Photo courtesy of replantable

Shortly before graduation, Alex Weiss, BME ‘15, and Ruwan Subasinghe, ME ‘15, began to contemplate an omnipresent problem in America often overlooked — food waste. By some estimates, up to 50 percent of all food grown for consumers is never eaten and ends up in the trash.

Eager to act on entrepreneurial aspirations, the pair used these statistics as a call to action.

While enrolled in Tech’s Startup Lab course, Weiss and Subasinghe scrutinized the current system of transporting harvested crops over long distances. Because produce typically travels hundreds or even thousands of miles before arriving at a grocery store, farmers rely on harvesting crops before they are fully ripe to account for the shipping time. Their first idea came in the form of “living packaging” — allowing plants to continue to grow during transit thereby ameliorating the effects of an early harvest.

Over the next 10 months, Weiss and Subasinghe used the multifaceted issue of food waste as an anchor that would keep them secured through the turbulent process of launching a startup. Utilizing perseverance, creativity, ample research and the resources of Create-X, a Tech initiative
fostering student entrepreneurs, they have created a better way for consumers to eat fresh produce.

The nascent company born from their efforts is called “Replantable,” and their first product is called the “nanofarm.” This is not an ordinary farm but a hydroponic smart-garden that one would be more likely to stumble upon while wandering through the Starship Enterprise. The nanofarm is a cube-like enclosure that utilizes LEDs and a novel hydroponic system to take virtually all of the work out of gardening the “old-fashioned” way.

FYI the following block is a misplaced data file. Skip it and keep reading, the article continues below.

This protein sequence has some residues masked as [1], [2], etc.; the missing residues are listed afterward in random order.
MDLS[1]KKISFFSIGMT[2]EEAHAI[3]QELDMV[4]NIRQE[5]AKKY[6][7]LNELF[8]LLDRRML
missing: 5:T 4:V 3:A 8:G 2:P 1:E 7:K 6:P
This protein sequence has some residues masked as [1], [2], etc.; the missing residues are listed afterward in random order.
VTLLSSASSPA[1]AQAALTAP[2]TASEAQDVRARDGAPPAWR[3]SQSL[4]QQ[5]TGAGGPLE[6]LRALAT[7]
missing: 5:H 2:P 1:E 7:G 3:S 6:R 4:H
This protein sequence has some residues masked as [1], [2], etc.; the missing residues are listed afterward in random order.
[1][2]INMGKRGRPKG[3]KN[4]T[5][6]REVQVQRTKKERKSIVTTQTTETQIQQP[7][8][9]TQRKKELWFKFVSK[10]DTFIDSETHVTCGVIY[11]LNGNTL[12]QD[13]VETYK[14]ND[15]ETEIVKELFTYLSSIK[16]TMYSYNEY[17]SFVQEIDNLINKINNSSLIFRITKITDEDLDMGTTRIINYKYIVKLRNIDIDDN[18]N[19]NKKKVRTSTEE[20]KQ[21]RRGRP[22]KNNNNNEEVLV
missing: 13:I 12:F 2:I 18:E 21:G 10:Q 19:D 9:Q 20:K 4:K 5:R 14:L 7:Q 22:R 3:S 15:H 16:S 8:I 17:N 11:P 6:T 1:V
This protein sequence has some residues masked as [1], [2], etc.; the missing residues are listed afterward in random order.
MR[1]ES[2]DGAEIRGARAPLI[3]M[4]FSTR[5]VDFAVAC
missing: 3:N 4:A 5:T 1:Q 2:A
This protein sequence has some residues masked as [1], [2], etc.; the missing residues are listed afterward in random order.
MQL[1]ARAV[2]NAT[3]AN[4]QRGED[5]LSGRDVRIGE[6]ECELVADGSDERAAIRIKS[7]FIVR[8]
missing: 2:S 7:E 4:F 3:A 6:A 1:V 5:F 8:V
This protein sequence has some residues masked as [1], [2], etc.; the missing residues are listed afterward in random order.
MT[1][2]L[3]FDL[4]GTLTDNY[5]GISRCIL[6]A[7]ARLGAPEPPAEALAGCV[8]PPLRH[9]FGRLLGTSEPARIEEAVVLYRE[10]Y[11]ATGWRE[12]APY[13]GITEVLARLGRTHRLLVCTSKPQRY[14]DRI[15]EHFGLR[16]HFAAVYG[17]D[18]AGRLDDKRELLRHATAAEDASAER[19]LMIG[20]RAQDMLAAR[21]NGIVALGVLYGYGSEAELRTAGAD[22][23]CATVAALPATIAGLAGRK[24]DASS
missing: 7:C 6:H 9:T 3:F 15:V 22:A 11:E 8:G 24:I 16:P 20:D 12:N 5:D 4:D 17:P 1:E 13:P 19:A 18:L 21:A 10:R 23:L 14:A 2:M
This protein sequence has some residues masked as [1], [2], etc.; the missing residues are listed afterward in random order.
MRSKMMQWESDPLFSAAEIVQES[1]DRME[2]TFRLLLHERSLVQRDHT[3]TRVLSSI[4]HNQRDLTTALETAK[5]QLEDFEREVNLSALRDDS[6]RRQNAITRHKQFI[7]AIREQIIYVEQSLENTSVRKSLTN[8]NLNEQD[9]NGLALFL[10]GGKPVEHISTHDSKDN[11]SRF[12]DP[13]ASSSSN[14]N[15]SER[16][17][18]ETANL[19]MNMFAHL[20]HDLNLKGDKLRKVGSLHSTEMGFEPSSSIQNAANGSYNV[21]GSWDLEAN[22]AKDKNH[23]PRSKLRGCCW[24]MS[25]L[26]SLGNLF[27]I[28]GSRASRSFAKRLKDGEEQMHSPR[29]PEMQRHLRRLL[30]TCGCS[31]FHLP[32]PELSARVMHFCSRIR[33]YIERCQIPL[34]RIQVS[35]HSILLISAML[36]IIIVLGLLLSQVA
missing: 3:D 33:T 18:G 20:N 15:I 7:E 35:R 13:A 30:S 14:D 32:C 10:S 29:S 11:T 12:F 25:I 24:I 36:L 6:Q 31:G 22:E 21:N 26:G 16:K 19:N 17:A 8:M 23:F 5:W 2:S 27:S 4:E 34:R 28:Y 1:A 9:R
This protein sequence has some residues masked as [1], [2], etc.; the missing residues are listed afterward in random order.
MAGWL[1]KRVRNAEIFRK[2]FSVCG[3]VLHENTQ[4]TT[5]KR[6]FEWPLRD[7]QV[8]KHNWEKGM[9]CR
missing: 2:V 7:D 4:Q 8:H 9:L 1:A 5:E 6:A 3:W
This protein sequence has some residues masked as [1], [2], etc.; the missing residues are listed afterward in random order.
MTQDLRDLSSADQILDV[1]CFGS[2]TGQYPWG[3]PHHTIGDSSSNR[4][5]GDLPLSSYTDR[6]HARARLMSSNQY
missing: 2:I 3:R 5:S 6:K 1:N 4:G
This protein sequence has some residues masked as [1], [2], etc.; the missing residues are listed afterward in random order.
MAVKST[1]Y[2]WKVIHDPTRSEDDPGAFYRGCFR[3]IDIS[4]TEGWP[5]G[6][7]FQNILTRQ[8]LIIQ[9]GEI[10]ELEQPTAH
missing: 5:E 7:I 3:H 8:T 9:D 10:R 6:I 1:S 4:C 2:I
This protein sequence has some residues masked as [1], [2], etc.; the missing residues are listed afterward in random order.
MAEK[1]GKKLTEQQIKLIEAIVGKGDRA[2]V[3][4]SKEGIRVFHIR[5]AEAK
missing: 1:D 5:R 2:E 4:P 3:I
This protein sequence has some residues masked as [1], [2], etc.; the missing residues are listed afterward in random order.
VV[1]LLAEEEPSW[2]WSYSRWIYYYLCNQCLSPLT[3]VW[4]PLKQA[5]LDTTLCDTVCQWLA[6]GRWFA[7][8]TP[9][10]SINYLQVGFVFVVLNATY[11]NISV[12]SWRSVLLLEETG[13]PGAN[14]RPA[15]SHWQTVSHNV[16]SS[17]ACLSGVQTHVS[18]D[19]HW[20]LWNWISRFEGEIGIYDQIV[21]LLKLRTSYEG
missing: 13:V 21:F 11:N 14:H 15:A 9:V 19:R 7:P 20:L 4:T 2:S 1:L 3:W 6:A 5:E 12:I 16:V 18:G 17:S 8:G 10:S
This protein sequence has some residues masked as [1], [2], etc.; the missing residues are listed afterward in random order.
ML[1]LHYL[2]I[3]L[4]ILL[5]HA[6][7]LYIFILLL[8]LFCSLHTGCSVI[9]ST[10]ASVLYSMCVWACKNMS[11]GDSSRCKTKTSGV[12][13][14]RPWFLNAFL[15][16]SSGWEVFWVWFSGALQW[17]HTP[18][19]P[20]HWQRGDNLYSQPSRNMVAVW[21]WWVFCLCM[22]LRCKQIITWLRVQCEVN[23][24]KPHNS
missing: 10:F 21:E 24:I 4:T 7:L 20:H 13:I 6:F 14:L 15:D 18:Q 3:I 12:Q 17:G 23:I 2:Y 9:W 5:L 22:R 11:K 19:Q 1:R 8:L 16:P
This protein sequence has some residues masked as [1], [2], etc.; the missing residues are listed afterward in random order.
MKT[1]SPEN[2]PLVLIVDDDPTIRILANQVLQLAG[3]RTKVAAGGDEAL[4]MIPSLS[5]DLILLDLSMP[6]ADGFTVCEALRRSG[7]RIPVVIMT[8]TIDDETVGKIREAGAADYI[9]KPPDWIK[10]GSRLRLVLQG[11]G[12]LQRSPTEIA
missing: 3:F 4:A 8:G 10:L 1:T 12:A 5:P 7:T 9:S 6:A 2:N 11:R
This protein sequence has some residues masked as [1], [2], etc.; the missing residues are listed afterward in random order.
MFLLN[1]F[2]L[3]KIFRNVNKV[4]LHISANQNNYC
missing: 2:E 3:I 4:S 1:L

Users begin by purchasing a biodegradable “plant pad” that contains the plant seeds. Currently, there are roughly 20 varieties of plants to choose from, predominantly leafy greens and herbs, although Replantable aims to continuously add on. Next, users place the plant pad on top of a basin of water and into the nanofarm. A digital timer is adjusted depending on the plant variety, and all that is left to do is wait for fresh produce to grow — typically over the course of a few weeks.

Hydroponic growing methods do not use soil; rather, they dissolve the required plant nutrients into water and circulate it directly over the roots. In the nanofarm, the pad soaks up enough water to keep the seeds moist, and because nutrients are impregnated into the pad material, the seeds have everything they need.

Weiss is an affable and enthusiastic character, with a hint of an accent from his home town Philadelphia. Although his prime motivation lies in helping to reduce food waste, what really gets him excited is tasty, fresh food. He explained his delight in experimenting with new varieties of plants. While basil and lettuces were consistently the most popular requests, his technology allows for the production of new forms of produce that are not readily available in grocery stores.

Micro greens and vegetables can be harvested after a only few days of growth. They are very
tender and pack a punch of flavor, allowing them to be used as garnishes or in a mix with other greens. The micro-root vegetables that the nanofarm can grow includes radishes and beets. Similarly to the micro greens, the tiny roots taste like their larger counterparts with an added flair and tenderness.

Last month Replantable completed a successful Kickstarter campaign raising over $61,000. Although prototype units have been in service for some time, these funds will be used to fabricate the first production run of the nanofarm. The new nanofarms are expected to be shipping out to customers sometime next year for a pre-order price of $350.

The auspicious pair look forward to a future where consumers can pluck vegetables not from grocery shelves but from their very own pantries.

For other students interested in launching a startup, Weiss earnestly recommends getting involved with Tech-affiliated entrepreneurial organizations that can provide resources and mentorship, particularly Create-X and the student run organization, Startup Exchange.